“Curiosity they say killed the cat!

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I’ve always wondered why certain acts are considered abominable towards the big day.
Some wedding traditions and superstitions are so engrained in our culture that we don’t even think to question them. But do you know why a bride tosses the bouquet over her head? For what possible reason would a couple save a layer of cake in their freezer for a year? And why do brides go to such lengths to keep their grooms from seeing their dresses before it’s time to walk down the aisle? Let’s explore the origins of five wedding superstitions and help you find ways to incorporate tradition into your special day along with a few fun, modern twists. We shall explore three of these superstitions today and continue with the rest next week.

1. It’s bad luck for the groom to see the bride in her wedding dress before the ceremony.

Origin: During the time when arranged marriages were custom, the betrothed couple wasn’t allowed to see each other before the wedding at all. The wedding symbolized a business deal between two families (romantic, huh?), and a father would have been pleased for his daughter to marry a man from a rich, land-owning family. But he also feared that if the groom met the bride before the wedding and thought she wasn’t attractive, he’d call off the wedding, casting shame onto the bride and her family. Therefore, it became tradition that the bride and groom were only allowed to meet at the wedding ceremony so that the groom did not have the opportunity to change his mind. And that veil the bride wears? Its original purpose was also to keep the groom from finding out what the bride looked like until the last possible minute, when it was too late to back out of the transaction.

Today: Although arranged marriages are no longer common, most brides still don’t want their groom to see them all done up before the wedding. Many believe it makes the day more exciting and memorable. However, some couples feel they’ll be more relaxed if they see each other for just a few minutes before the ceremony. The added bonus is that you can take your formal pictures pre-ceremony when everyone is freshly done-up. It’s completely up to you and your groom. Talk about it before the big day arrives and find out what makes the most sense for you.

2.The bride must wear something old, something new, something borrowed and something blue (and a silver sixpence in her shoe).

Origin: This Victorian rhyme is a time-honored tradition that is supposed to bring the bride good luck. Wearing “something old” expresses the newlywed couple’s desire to retain connections with their family once they enter into married life. One tradition suggests that the bride’s “something old” be an old garter given to the bride by a happily married woman so that the new bride would also enjoy a happy marriage. Wearing “something new” conveys that the couple is creating a new union that will endure forever and looking to the future for health, happiness and success. “Something borrowed” is an opportunity for the bride’s friends or family to lend her something special as a token of their love. And finally, “something blue” is a symbol of fidelity and constancy. This custom began in ancient Israel, where brides wore a blue ribbon in their hair to symbolize this promise to their new husbands. What you may not realize is that the rhyme actually ends with “…and a silver sixpence in her shoe.” Story says that placing a penny in the bride’s shoe will bring her a life filled with good fortune.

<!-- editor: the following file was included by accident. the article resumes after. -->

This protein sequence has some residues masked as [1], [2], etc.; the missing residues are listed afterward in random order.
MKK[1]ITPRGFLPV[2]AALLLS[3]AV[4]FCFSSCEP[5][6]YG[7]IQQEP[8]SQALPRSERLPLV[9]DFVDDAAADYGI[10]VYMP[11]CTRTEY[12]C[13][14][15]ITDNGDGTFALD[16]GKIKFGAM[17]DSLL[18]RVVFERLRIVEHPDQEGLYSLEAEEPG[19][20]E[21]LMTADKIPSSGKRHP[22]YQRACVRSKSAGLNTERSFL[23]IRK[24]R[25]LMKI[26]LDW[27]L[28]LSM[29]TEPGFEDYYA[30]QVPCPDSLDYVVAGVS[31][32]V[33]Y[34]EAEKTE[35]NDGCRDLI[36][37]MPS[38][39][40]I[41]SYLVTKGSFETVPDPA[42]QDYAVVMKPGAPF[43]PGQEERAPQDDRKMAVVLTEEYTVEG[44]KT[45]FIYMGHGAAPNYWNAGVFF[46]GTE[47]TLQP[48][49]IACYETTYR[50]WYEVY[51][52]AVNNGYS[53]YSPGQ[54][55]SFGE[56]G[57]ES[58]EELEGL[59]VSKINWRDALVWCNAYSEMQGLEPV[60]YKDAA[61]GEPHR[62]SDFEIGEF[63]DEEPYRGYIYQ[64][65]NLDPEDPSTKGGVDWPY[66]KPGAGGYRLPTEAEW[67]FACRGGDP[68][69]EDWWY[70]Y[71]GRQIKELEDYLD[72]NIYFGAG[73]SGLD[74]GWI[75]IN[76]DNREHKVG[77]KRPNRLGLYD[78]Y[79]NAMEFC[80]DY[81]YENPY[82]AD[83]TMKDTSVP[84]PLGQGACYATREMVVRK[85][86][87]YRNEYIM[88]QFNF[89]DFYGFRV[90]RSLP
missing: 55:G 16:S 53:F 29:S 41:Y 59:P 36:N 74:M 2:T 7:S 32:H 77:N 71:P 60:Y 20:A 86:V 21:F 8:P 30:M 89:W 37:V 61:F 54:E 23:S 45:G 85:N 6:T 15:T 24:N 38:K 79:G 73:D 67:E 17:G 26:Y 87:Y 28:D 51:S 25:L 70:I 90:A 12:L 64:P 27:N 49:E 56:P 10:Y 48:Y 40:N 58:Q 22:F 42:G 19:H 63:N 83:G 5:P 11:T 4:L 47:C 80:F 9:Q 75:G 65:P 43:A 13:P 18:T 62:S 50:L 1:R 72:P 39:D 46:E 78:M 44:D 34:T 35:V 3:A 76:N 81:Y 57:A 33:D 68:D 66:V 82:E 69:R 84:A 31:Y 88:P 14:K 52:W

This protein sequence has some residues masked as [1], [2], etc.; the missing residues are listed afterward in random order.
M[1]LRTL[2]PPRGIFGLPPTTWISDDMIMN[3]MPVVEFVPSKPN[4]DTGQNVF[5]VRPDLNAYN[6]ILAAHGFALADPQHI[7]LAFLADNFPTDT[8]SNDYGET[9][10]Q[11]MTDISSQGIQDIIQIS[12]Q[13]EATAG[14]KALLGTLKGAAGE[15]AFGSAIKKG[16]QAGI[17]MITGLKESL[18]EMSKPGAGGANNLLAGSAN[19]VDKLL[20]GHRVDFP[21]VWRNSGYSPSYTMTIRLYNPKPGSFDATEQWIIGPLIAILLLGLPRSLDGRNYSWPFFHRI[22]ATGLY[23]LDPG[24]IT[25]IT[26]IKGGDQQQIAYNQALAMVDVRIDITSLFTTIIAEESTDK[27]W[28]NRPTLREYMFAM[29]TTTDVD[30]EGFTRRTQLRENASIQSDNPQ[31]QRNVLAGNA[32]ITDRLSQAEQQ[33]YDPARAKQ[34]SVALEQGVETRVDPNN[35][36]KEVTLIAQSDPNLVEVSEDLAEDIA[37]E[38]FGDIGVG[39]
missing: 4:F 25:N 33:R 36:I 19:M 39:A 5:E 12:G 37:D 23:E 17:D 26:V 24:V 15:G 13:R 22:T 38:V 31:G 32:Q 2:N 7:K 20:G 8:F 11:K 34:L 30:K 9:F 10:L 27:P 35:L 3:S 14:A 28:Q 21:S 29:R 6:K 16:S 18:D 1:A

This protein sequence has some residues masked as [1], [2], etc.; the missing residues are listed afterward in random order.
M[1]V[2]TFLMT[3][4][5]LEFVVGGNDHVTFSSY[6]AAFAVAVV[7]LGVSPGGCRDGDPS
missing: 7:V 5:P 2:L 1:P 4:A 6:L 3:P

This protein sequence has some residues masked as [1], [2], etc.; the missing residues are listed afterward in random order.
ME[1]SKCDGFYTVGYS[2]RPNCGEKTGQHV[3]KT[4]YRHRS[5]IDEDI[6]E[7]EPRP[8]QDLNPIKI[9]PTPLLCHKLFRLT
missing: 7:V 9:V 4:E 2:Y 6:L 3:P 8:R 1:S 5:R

Today: Many modern brides find it fun to keep with tradition by wearing something old, something new, something borrowed and something blue. Think of creative ways to incorporate all four items into your wedding-day ensemble.

3.The person who catches the bride’s bouquet or garter when she tosses it over her head will be the next to get married.

Origin: The story behind this tradition is downright dirty. In medieval times, it was considered lucky to get a fragment of the bride’s clothing, so hordes of guests would follow the newlywed couple into their wedding chamber after the ceremony and stand around the bed, trying to rip pieces of the bride’s gown right off her body. Because dresses were often torn apart, brides searched for alternatives to preserve their gowns and began throwing their bouquets to distract guests while they made their getaway. When the bride and groom made it safely into their wedding chamber, the groom would then crack open the door and toss the bride’s garter to the throngs of people waiting outside as a way of saying that he was about to “seal the deal.”

Today: At many modern weddings, the groom removes and tosses the bride’s garter to the groomsmen right after the bride tosses her bouquet to the bridesmaids. Traditionally, the unmarried man who catches the garter must place it on the leg of the unmarried woman who catches the bouquet, and it is said that they will be the next two to marry (not necessarily to each other). It’s a fun ritual, but many couples have chosen not to include it because guests could be injured easily, and it might embarrass the single women who are “dragged” to the floor to participate. If you have doubts about including this tradition in your wedding, consider an anniversary dance instead, which honors the longest-married couple by presenting them with the bouquet. How it works: Ask your married couples to join you on the dance floor as a slow song plays. Throughout the song, your DJ or bandleader will ask guests to sit down as their length of marriage is called out.”

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Learned something new?? I did! Thanks so much for reading!! We’re still accepting post and articles from all over for Twirly Tuedsays so pleeeeease keep sending them to info@thepurpletwirl.com. Have a fruitful week everyone. xo